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Players in video game settlements could reportedly receive up to $20,000

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Mar 20, 2014; Milwaukee, WI, USA; General view of the NCAA logo at BMO Harris Bradley Center before the 2014 NCAA Tournament second round game between the Wisconsin Badgers and the American University Eagles. (Jeff Hanisch-USA TODAY Sports)

The college football and basketball players whose likenesses appeared in NCAA-themed video games could receive as much as $20,000 each.

The terms were reached as a part of the proposed $20 million settlement between the NCAA and a group of players led by former Arizona State quarterback Sam Keller, as well as the proposed $40 million settlement in the claims against video game manufacturer Electronic Arts and Collegiate Licensing Company.

According to USA Today, the settlements’ “combined value per player” depends on “the number of players who can make valid claims, whether a player was on a football or men’s basketball roster, whether a player also was depicted in a game as an avatar, whether a player’s photograph also appeared in the game, and the number of years in which a player was on a roster, appeared in the game and/or had their photograph used in the game.”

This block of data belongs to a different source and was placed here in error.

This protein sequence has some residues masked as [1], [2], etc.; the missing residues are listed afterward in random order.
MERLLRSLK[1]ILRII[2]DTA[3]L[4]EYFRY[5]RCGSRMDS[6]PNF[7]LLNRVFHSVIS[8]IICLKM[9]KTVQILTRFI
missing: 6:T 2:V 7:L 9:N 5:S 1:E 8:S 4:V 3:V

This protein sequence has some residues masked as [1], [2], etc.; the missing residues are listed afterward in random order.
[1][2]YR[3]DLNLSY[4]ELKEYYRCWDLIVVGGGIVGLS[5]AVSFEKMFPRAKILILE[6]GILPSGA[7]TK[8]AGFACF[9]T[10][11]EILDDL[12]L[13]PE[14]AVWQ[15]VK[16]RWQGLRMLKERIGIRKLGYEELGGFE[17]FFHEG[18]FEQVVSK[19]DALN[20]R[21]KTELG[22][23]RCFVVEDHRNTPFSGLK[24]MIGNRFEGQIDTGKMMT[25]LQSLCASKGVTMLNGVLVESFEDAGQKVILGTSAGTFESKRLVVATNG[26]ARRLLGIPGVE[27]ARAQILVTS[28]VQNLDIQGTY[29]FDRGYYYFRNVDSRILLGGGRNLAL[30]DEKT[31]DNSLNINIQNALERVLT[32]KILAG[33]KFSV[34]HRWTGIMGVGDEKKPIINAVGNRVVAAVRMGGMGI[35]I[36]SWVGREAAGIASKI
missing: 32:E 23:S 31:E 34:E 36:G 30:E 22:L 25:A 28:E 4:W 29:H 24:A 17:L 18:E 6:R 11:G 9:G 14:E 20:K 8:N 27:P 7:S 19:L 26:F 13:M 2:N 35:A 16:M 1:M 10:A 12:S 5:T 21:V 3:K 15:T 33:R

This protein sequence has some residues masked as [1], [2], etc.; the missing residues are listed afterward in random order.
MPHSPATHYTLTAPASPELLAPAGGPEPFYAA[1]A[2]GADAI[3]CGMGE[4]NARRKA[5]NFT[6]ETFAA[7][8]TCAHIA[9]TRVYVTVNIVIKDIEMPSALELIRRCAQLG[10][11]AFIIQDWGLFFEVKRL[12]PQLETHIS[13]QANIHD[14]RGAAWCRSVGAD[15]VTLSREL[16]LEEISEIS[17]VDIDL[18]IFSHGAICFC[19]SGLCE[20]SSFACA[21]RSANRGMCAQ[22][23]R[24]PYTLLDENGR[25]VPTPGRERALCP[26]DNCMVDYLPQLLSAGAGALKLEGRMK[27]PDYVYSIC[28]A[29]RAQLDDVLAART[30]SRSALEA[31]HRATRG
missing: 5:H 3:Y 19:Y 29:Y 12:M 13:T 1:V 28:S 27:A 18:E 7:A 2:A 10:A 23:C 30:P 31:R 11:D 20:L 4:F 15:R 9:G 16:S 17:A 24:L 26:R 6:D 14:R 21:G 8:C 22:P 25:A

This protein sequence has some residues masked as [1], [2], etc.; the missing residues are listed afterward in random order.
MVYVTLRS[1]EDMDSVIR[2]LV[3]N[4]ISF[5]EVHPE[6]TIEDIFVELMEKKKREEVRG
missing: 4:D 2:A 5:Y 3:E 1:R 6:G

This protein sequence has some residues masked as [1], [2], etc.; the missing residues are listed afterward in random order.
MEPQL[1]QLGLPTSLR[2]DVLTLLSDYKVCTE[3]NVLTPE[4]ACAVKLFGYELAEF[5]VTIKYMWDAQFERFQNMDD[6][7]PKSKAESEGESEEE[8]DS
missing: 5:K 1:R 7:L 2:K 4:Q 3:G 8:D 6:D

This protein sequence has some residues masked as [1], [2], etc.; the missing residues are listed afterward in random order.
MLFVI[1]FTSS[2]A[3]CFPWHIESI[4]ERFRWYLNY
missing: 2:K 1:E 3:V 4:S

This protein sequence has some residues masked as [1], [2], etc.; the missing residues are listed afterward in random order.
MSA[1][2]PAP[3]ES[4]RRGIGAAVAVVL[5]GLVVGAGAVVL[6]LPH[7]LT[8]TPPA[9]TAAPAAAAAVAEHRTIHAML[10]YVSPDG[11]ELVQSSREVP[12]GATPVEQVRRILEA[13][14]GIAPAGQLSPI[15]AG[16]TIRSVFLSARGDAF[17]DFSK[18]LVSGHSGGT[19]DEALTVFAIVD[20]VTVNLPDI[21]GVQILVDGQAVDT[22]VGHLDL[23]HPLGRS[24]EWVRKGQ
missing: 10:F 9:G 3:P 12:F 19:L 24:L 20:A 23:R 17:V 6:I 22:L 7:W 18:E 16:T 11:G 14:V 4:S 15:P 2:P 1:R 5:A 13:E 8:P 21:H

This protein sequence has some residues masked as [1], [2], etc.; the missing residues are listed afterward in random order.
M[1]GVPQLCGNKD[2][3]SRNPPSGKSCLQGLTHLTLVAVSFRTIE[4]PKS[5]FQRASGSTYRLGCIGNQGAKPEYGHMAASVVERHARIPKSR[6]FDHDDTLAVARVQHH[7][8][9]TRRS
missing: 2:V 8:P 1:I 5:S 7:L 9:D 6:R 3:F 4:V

If a player “appeared as an avatar” in four different years of the game, the player could receive $5,000 per year for a total of $20,000.

“This is a great settlement. It will benefit all of these student-athletes, former and current – and this is real money,” said Robert Carey, an attorney for the Keller plaintiffs.

According to CBSSports.com, the cap of $5,000 per roster appearance would be made up of $1,818 from the NCAA settlement and $3,182 from the EA settlement. Additionally, an appearance on a video game roster from a player since May 5, 2007 “is worth eight times the amount from before that date.”

Per CBSSports.com, the Keller plaintiffs say they have a “working database of players” from the games that includes over 3,900 teams and 75,000 players. Proving a likeness is based on “matching uniform number, school, division, sport, position and home state.”

The NCAA has reportedly agreed to reach out to schools in order locate players based on their last known contact information.

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Sam Cooper is a contributor for the Yahoo Sports blogs. Have a tip? Email him or follow him on Twitter!

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